“I’ve known about the award for six months, but I was told to keep it a secret so I did,” Lindenstrauss told Ynet. “However, in Israel it’s very hard to keep a secret, and for a while now I’ve been receiving well-wishes.”

Lindenstrauss said that wining the prize is a “great responsibility” and added that he was surprised to win it.

“It’s an exceptional feeling. I know many brilliant, exceptional mathematicians…it’s very surprising to be chosen out of all these brilliant minds,” he said. “I received the award for a series of projects, some of them undertaken with partners. One of the joys here is the ability join forces with other mathematicians; this is one of the things I love most about this field.”

Distinguished military career

The prize is named after John Charles Fields, a mathematician and philosopher at Toronto University. Fields donated the prize and drew up the criteria which differentiate it from the Nobel: The winner must prove significant mathematical achievements and show potential for the future.

Prof. Alex Lubotzky, Lindenstrauss’ colleague from the Einstein Institute, said the Israeli winner he had been awarded the prize for work that uses probabilistic and dynamic systems for solving problems in number theory.

“There is a broad Israeli component in Lindenstrauss’ mathematics, and his work uses methods developed by Israeli researchers from the Hebrew University,” Lubotzky said.

Lindenstrauss (40), a Jerusalem resident, is a graduate of the Air Force’s elite Talpiot program, holds the rank of major (res.) and was even awarded the highly-regarded Israel Defense Prize. He has a math and physics undergraduate degree and a masters and doctorate in mathematics from the Hebrew University. After receiving his doctorate, he became a member of Princeton’s Institute of Advanced Study and in 2008 received a professorship at the Hebrew University.

His father is Yoram Lindenstrauss, professor emeritus at the Einstein Institute. His uncle is Israel’s State Comptroller Micha Lindenstrauss.

This is not the first time Lindenstrauss has been awarded prestigious prizes. He won the Haim Nessyahu Prize in Mathematics for his doctoral research, the Salem Prize for young mathematicians in 2004, the European Mathematical Union prize in 2004, the Erdos Prize of the Israel Mathematical Union for 2009, and the Fermat Prize for Mathematics of the Toulouse Mathematics Institute.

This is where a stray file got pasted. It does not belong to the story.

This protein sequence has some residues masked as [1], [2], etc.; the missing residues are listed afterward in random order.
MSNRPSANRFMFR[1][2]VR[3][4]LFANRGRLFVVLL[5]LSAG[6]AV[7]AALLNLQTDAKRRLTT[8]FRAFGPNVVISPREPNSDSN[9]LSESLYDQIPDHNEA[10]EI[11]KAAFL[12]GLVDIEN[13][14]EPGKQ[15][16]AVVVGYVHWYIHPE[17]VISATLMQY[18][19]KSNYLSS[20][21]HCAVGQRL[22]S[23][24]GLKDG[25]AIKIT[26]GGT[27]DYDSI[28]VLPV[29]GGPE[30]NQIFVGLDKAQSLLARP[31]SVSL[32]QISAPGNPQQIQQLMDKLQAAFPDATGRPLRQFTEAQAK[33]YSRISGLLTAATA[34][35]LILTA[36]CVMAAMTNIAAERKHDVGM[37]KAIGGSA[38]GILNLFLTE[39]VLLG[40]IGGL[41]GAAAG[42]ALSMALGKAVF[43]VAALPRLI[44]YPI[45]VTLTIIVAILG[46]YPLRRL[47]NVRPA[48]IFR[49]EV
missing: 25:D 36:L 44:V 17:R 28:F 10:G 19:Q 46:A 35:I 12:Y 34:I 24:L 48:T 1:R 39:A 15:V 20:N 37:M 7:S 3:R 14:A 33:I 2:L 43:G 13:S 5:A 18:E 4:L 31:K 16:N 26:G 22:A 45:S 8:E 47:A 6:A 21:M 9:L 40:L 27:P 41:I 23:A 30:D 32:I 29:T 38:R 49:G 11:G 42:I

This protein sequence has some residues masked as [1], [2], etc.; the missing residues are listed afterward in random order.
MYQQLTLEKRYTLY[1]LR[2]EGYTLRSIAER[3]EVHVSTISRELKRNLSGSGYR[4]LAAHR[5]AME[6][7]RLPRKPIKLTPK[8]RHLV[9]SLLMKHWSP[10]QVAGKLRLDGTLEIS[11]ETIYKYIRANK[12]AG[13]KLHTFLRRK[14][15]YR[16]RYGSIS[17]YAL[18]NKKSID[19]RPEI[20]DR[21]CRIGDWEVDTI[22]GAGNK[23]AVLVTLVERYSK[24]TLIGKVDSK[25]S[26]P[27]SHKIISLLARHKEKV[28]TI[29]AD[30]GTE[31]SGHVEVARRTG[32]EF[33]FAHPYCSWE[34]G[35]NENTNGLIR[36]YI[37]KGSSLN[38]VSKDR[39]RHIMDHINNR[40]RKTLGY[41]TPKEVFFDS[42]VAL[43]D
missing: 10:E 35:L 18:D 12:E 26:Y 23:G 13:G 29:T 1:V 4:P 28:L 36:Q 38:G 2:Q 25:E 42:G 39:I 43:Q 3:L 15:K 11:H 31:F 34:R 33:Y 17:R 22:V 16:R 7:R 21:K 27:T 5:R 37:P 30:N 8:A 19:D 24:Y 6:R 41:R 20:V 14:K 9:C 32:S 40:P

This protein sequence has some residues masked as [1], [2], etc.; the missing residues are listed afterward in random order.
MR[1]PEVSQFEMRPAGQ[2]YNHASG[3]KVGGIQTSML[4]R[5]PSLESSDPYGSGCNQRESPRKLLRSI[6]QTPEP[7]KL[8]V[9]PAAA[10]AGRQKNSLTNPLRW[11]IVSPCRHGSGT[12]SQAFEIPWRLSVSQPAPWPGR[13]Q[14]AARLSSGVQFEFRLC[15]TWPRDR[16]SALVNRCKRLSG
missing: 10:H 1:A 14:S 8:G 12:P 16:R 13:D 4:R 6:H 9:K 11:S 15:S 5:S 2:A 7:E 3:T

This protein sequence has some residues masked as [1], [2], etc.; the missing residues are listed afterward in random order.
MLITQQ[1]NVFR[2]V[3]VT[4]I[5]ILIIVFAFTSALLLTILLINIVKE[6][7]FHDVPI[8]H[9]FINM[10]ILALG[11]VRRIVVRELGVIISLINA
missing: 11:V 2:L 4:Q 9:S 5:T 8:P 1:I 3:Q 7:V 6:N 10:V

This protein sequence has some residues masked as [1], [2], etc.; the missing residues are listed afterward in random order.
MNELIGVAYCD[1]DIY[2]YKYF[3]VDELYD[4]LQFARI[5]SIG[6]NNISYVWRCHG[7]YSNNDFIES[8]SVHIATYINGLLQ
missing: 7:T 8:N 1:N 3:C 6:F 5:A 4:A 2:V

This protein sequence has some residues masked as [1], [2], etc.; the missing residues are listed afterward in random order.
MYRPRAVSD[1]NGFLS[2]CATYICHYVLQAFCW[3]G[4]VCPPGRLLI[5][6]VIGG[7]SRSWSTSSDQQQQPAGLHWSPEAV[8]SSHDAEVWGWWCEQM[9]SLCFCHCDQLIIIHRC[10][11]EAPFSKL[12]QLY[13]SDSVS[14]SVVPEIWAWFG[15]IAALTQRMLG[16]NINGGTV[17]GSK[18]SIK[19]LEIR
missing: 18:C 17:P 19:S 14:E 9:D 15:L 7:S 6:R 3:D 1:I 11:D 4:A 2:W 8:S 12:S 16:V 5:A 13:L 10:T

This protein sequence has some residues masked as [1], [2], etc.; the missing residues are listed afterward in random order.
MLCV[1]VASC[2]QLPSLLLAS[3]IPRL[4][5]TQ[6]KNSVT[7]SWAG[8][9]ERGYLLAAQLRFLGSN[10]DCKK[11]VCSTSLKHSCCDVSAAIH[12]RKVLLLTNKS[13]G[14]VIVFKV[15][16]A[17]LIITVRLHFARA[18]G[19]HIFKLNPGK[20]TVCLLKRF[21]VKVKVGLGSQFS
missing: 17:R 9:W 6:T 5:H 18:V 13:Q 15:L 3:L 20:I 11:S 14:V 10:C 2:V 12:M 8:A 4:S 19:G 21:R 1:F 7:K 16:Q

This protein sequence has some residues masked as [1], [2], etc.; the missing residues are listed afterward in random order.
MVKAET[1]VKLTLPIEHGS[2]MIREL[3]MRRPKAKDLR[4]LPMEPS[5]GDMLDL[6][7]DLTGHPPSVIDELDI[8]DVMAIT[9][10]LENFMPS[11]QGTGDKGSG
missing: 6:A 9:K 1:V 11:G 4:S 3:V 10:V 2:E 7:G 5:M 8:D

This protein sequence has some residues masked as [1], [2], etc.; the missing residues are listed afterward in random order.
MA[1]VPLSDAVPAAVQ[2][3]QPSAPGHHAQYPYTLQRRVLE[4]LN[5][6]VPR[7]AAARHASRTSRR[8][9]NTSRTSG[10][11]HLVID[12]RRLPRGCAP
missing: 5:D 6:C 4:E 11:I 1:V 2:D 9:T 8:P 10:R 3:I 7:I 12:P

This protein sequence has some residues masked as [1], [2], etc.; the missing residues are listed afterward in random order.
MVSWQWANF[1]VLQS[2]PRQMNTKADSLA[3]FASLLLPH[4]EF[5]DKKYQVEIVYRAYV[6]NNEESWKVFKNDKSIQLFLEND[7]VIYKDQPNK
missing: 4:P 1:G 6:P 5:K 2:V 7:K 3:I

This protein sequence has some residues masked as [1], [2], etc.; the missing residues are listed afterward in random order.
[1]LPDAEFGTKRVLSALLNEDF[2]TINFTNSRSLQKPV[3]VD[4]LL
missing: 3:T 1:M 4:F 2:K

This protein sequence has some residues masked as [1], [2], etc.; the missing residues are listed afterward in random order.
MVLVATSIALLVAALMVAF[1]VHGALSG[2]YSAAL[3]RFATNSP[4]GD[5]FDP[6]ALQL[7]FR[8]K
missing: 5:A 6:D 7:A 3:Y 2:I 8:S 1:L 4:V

“Israel is a mathematical power, but till now no Israeli researcher had won this prize,” said Hebrew University President Professor  Menachem Ben-Sasson. “The 40 year age limitation is certainly an obstacle for young researchers who are compelled to start their academic lives relatively late because of army service. However, Lindenstrauss proves that the talented among the world’s scientists can cope even with this obstacle.”

12:45PM: Meet a wonderful person being treated like dirt for supporting Israel.

10:28AM: Feelgood story of the day: Meet the Israeli American Football team, consisting of Israelis and palestinians.

Did I mention the Israelis are residents of Judea i.e. commonly referred to as “settlers”?

judean rebels

Photo: Mindy McKinny

Amotz from Psagot passes the ball to Ramzi from Beit Hanina, who in turn passes it to Oria from Neve Daniel. Oria scores a touchdown and runs to hug with Ayoub and Moussa. A hopeful vision if a new Middle East? Not really. This is the day-to-day reality in the Judean Rebels football team, one of nine teams in the Israeli league.

Most of its players reside outside the Green Line in Jewish communities such as Psagot and Efrat as well as Arab neighborhoods like Beit Hanina and Shuafat.

Four Arabs played for the team this season: Cameron, Ramzi, Ayoub and Moussa who grew up in Colorado and Miami. When their grandfather fell ill three years ago, the four arrived in Israel with their families. In looking for a football team they never imagined they would end up with the Judean Rebels.

“I was walking in Jerusalem one evening,” Shlomo Barya Schachter, the team’s captain and coach relates. “Suddenly, I saw a group of thugs. I asked whether they were into football, and they said: ‘Sure, but you should know that we’re Arabs. We were told it would create tension with the fans and other teammates.’ I told them we didn’t care, so long as they agree to leave politics outside the field.”

The four showed up at training and immediately fit in. “This team represents the real Judea and Samaria. No one cares where you’re from,” Moussa says enthusiastically.

Last season, the team finished fourth in the league. Their fans are mostly comprised from Gush Etzion residents as well as a group of Breslov Hassidic followers who follow the team wherever it goes, armed with a sign which reads “Revolution.”

“We talk about politics sometimes, issues such as settlements and terrorist attacks, but never in an argument and always as part of a respectful debate. I don’t mind them living in settlements so long as they don’t mind me being from Beit Hanina. After all, a good person is a good person,” Moussa says.

Some of the players, including Moussa are applying for football scholarships overseas. The team has sent videos of their games to various universities on his behalf.

Problems arise